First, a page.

It what seems like a plot culled from a 1950s, B-movie NPR and Newser have reported that the enigmatic orange substance that descended on an Alaskan village last week has been identified as the eggs of an unknown animal!

A mysterious orange goo that appeared on the shore of the small Alaskan village of Kivalinahas have been identified as “millions of microscopic eggs filled with fatty droplets,” but researchers claim they still don’t know what the eggs might hatch, or if they are toxic. Janet Mitchell, City Administrator for Kivalina, had this to say about the goo:

“[It was] found several miles inland in the fresh water Wulik River, the orange material turned gooey and gave off a gaseous odor. But scooped out of the ocean, the substance had no odor and was light to the touch, with the feel of baby oil.”

The eggs were also found on at least one roof and in buckets set all over the village to collect rain water. City Councilwoman Frances Douglas, a 44-year native of the village, said the gooey, slimy substance was widely spread in streaks along the Wulik River and the lagoon, which is a half mile wide and six miles long. Orangey water was reported from as far away as the village of Buckland, 150 miles southeast of Kivalina.

Douglas remembers temperatures were colder in her childhood, gradually rising over the years. She wonders if climate change might have had something to do with the invasion of the eggs, which she estimated were evident in the village in a volume that was: “in excess of a thousand gallons, easily.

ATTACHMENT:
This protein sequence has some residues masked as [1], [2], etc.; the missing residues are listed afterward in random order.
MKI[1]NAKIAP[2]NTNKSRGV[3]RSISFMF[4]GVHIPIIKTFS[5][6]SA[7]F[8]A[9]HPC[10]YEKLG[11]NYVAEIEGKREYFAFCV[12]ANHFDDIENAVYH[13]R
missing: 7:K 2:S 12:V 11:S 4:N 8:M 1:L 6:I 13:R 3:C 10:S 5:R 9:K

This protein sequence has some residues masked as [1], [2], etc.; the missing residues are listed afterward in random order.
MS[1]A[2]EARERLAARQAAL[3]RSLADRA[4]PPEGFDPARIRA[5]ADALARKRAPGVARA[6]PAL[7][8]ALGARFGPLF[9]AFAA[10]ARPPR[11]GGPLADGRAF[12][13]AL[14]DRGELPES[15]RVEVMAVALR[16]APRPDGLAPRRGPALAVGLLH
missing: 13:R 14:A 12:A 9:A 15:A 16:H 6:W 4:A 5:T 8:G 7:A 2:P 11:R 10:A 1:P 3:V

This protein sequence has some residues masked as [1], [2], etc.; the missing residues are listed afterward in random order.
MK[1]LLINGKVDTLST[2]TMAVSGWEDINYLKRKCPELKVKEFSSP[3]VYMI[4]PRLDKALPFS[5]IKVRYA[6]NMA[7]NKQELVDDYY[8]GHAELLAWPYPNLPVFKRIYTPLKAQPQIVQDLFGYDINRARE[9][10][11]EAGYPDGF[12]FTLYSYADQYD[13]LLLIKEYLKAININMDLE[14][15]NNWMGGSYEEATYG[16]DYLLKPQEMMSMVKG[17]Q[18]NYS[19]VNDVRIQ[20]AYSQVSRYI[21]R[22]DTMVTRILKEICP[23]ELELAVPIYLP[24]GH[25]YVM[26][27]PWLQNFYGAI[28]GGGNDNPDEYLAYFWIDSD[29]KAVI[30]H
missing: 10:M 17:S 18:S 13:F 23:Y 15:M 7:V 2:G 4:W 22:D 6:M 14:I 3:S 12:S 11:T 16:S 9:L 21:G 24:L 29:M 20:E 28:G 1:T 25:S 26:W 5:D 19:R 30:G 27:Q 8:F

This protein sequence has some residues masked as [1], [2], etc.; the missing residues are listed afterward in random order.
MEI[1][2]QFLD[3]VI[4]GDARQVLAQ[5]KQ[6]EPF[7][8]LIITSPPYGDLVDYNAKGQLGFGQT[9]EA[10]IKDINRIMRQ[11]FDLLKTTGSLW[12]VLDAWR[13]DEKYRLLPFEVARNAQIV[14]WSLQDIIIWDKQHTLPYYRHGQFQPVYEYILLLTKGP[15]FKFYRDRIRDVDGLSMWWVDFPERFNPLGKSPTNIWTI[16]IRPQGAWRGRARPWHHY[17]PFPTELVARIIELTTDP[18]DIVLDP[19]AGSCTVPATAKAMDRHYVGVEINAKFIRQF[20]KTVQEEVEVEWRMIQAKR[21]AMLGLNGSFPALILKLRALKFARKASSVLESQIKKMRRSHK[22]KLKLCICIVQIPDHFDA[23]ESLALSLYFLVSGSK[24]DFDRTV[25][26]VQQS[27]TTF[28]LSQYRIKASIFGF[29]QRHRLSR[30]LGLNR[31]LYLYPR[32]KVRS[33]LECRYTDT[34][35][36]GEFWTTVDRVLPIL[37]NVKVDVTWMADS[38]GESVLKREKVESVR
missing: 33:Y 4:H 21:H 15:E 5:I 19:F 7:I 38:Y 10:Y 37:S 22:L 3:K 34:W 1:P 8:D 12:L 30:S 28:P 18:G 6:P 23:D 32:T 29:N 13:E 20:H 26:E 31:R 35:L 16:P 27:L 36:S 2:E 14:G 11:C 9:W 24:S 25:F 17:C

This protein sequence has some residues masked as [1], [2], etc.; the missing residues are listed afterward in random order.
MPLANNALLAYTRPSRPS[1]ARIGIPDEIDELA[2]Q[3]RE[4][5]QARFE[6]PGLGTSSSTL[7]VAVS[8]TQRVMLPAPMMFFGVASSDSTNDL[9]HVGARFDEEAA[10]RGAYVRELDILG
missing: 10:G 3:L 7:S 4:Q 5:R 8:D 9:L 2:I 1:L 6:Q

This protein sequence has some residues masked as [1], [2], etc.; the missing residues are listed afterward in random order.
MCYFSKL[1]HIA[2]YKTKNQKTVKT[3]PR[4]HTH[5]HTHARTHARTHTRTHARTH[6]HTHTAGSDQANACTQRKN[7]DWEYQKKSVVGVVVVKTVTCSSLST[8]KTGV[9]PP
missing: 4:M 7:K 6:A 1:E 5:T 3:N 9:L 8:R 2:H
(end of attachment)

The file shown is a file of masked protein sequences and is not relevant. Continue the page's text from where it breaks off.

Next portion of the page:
Even though the eggs appear to have dissipated, Mitchell — and other villagers — expressed concern about the eggs effect on her village’s food supplies and delicate ecosystem:

“It seems to be all gone, but if they’re microscopic eggs, who’s to say they’re not still in the river?”

The village of Kivalina is an Inupiat Eskimo community located at the tip of an 8-mile barrier reef on Alaska’s northwest coast. Its 374 residents live largely off the land, and many are concerned about the effect on the local wildlife and plants from a substance never seen there before.

Orange-tinted water was reported in areas around Kivalina, as well. And reports that the cloud of eggs might have killed a lagoon full minnows brought new questions over whether the eggs might be toxic, or if the sheer volume of the eggs may have deprived the minnows of oxygen. In Juneau, National Oceanic and Atmospheric Administration (NOAA) scientist Jeep Rice said Monday:

“It was easy to see cellular structure surrounding the lipid droplet, and to identify this as ‘animal.’ We have determined these are small invertebrate eggs, although we cannot tell which species.”

Scientists also don’t know why the unidentified eggs suddenly emerged on the shores of Kivalina last week. Villagers say they’ve never seen such a phenomenon before. According to NOAA spokeswoman Julie Speegle:

“We’ll probably find some clues, but we’ll likely never have a definitive answer on that.”

Samples are being sent to a NOAA laboratory in Charleston, S.C., for further analysis. The Alaska Department of Environmental Conservation also sent samples Monday to the Institute for Marine Science at the University of Alaska Fairbanks.

It’s worth noting that there have been anomalous “biological storms” in the past, such as the infamous red rain or “Blood rain” that fell on Kerala, India in 2001 or the hundreds examples of as yet UNCLASSIFIED viscous “purple globs” or “star jelly” that have mysteriously fallen to the Earth and displayed distinctly biological properties.